Role of Prostaglandins on Niacin-Induced Flushing
This study has been completed.
Information provided by:
Eastern Virginia Medical School
First received: June 30, 2009
Last updated: March 9, 2010
Last verified: March 2010
This study will focus on investigating the nicotinic acid stimulated release of prostaglandin D2 in normal controls. In subsequent studies, the investigators would like to further explore this pathway in people with type 2 diabetes. Enhanced blood flow (or flushing) may be compromised or exaggerated in type 2 diabetes particularly in those with impairment of autonomic function measured as the respiratory heart rate variability (HRV) of different frequencies reflecting the balance between the sympathetic and parasympathetic nervous systems. The investigators hypothesize that the vasodilatory effects induced by nicotinic acid will be different in glabrous and hairy skin and that autonomic imbalance may alter the response.
Drug: Niacin and aspirin
||Observational Model: Cohort
Time Perspective: Prospective
||Exploring the Role of Prostaglandin D2 and the DP1 Receptor on Nicotinic Acid Induced Flushing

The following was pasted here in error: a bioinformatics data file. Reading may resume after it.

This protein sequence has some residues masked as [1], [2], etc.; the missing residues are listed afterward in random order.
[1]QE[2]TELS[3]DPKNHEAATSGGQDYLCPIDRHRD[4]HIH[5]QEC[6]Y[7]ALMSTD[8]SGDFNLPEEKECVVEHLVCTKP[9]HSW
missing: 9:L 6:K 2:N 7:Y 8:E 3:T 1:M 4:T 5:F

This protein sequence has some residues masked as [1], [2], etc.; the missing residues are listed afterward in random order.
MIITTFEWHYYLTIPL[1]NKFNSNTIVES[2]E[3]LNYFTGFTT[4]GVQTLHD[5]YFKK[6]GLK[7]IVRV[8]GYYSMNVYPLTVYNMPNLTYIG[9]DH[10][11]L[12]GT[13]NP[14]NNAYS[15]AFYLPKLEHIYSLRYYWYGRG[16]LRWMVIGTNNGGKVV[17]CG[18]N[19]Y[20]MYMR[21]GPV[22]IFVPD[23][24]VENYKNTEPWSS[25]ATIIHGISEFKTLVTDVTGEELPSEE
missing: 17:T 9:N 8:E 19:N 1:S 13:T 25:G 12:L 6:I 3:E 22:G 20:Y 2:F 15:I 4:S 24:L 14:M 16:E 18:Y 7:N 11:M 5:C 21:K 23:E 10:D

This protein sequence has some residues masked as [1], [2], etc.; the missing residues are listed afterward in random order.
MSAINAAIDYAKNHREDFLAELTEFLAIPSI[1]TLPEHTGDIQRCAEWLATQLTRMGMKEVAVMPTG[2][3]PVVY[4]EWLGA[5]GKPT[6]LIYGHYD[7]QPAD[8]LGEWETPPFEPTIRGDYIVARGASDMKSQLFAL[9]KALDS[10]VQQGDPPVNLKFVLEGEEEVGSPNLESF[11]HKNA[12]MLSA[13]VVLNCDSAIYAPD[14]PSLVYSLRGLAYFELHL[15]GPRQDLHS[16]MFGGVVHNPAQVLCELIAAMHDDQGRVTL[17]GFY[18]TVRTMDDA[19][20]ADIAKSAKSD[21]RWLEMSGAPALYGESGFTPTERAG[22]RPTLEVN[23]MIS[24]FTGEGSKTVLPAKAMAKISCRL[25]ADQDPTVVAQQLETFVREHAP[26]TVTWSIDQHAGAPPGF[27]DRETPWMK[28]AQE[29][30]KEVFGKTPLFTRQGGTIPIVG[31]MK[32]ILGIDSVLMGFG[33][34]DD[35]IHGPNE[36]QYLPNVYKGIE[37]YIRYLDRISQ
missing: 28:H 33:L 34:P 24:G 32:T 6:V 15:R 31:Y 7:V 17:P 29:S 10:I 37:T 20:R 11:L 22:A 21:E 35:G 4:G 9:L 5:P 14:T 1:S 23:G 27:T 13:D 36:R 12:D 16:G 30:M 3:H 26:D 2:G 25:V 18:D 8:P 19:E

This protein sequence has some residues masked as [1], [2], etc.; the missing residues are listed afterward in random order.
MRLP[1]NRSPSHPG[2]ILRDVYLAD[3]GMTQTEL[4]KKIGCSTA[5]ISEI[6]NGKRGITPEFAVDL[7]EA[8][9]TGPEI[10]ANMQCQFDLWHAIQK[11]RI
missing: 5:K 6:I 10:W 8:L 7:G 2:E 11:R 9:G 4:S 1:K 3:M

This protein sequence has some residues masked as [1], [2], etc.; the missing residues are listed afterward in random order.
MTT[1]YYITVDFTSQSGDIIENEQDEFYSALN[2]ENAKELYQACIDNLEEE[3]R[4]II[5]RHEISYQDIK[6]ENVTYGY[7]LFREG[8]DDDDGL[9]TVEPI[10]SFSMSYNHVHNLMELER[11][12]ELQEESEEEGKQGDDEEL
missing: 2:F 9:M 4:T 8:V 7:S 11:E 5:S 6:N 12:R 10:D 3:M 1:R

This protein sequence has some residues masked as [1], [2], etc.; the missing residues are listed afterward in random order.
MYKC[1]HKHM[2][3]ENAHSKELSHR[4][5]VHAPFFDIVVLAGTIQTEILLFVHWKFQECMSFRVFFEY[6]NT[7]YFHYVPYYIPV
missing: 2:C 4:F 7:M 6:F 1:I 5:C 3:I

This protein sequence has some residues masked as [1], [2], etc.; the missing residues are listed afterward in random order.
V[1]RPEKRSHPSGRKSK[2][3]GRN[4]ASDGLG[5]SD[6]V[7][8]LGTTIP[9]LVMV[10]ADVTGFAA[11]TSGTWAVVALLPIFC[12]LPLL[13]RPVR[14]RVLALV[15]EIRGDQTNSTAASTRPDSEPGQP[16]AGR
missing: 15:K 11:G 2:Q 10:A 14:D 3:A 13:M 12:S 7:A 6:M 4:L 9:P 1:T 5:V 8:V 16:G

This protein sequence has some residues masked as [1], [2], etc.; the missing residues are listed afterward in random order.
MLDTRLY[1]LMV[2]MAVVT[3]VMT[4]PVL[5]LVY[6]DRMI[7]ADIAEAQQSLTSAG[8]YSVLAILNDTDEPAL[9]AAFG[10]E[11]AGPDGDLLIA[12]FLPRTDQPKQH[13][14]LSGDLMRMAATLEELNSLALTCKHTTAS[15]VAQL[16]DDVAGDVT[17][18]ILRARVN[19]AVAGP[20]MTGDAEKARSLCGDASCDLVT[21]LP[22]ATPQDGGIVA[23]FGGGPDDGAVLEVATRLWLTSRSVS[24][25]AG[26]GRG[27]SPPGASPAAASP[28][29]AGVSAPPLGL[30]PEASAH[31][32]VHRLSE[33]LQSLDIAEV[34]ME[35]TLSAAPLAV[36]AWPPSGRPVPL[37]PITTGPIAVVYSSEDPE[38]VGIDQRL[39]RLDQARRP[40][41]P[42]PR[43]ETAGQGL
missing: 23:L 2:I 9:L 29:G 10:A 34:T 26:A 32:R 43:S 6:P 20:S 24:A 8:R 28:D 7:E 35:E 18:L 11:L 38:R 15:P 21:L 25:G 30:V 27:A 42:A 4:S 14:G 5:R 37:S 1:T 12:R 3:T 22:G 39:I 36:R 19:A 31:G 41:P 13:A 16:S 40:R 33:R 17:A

Primary Outcome Measures:
- The primary efficacy measures are skin perfusion measurements and neurological measures. [ Time Frame: 30 minutes after administration of Niacin ] [ Designated as safety issue: No ]
Biospecimen Retention: Samples Without DNA
Secondary Outcome Measures:
- Secondary measures include blood chemistries [ Time Frame: 15-30 min serial measurements ] [ Designated as safety issue: No ]
Skin biopsies and serum
| Study Start Date:
| Study Completion Date:
| Primary Completion Date:
||February 2010 (Final data collection date for primary outcome measure)
Normal, healthy controls, males and females, ages 30-80
Drug: Niacin and aspirin
1000 mg Niacin, 325 mg aspirin
The investigators propose that nicotinic acid (NA) stimulates release of prostaglandin D2 (PGD2). To fully understand this mechanism, the investigators will examine the systemic release of PGD2 and skin blood flow using laser Doppler (LDF) on the upper and lower limbs of healthy control subjects. The investigators will quantify and establish the effects of oral nicotinic acid (Niaspan®) given alone and in combination with aspirin on: